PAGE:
Flashcards in Foundations in Immunology Deck (16):
What are the major cells involved innate immunity?
What are the major cells involved in adaptive immunity?
What is the main role of the innate immune system
To act as the body's first line of defence
What are the physical barriers of the innate immune system?
- tight junctions between epithelia
- mucous membranes
What phagocytic cells are in the innate immune system?
What are the three defences of the innate immune system?
- physical barriers
- phagocytic cells
- soluble factors
Describe the process of phagocytosis
Phagocytosis is triggered when the phagocyte recognises a foreign cell
- it is the internalisation of foreign matter by cells into cytoplasmic vesicles
- once inside, the matter is digested by lysosomes which contain enzymes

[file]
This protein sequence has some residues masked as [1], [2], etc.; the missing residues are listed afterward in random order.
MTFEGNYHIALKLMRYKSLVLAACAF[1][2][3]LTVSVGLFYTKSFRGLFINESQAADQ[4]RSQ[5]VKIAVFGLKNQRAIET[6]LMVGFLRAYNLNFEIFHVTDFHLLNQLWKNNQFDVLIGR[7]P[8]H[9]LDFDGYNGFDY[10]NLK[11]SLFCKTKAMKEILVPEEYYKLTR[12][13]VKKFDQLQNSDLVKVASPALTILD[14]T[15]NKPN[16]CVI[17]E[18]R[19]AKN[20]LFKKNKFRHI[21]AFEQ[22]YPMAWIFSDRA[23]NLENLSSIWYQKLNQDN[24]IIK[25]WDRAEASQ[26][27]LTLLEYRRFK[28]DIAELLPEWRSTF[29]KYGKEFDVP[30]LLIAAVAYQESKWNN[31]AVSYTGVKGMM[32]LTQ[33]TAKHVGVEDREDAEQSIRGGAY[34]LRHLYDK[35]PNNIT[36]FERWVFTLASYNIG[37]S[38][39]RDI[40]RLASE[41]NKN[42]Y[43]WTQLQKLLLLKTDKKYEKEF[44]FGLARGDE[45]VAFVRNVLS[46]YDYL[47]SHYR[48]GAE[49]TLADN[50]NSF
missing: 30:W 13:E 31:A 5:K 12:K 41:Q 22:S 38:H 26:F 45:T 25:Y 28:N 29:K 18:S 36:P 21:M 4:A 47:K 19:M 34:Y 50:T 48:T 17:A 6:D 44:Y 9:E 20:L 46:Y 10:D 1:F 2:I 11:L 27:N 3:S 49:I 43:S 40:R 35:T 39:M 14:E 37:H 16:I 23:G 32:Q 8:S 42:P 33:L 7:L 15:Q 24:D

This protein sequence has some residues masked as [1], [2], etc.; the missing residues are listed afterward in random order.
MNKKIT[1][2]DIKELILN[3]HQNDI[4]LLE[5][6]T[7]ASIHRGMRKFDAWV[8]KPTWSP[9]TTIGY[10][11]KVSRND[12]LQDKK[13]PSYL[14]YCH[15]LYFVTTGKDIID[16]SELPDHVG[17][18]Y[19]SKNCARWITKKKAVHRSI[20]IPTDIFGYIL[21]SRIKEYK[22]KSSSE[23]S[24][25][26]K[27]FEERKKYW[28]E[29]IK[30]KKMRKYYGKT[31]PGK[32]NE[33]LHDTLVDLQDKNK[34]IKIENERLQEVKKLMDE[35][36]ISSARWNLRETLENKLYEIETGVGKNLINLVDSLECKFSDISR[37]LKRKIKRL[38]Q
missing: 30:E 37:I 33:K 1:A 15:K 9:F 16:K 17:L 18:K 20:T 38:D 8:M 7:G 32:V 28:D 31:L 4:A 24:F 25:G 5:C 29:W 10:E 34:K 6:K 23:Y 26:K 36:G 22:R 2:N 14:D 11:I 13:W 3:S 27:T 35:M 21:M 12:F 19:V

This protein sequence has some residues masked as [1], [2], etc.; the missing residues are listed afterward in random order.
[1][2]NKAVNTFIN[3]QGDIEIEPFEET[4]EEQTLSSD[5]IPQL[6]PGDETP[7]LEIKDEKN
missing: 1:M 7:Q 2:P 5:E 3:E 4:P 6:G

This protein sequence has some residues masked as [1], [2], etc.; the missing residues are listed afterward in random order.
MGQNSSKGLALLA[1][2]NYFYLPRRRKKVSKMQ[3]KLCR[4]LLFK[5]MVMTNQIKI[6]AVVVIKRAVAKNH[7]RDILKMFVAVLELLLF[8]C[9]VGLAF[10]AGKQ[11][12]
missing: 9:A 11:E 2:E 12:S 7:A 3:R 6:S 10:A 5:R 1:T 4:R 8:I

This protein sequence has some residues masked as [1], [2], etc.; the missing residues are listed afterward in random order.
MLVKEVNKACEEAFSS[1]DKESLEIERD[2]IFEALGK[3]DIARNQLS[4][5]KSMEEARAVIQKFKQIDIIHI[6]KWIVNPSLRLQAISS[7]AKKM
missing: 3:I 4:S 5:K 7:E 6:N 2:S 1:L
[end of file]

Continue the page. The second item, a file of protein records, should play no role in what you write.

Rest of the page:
The digestion of foreign cells by lysosomes also kills
the cell that did the ingesting
What are the primary lymphoid organs?
What is their function?
These organs are where lymphocytes are generated
- bone marrow
- foetal liver
What are the secondary lymphoid organs?
What is there function?
Where immune responses are initiated and lymphocytes maintained
- lymph nodes
What are the four fundamental properties of an adaptive immune response?
- recruitment of other defence mechanisms
What is the role of B-lymphocytes in immunity?
B-cells differentiate further to form plasma cells
- these cells synthesise antibodies specifically designed for use against detected pathogen
- pathogen recognised by membrane bound antibody
- antibodies produced by plasma cells are soluble in plasma
The section of an antibody which binds to the antigen is the
paratope and binds to the antigen epitope
Antigens are proteins which are able to
evoke an immune response and react with immune products
The complement system is made up of
25 serum proteins whose sequential activation and assembly into functional unit can bring about three events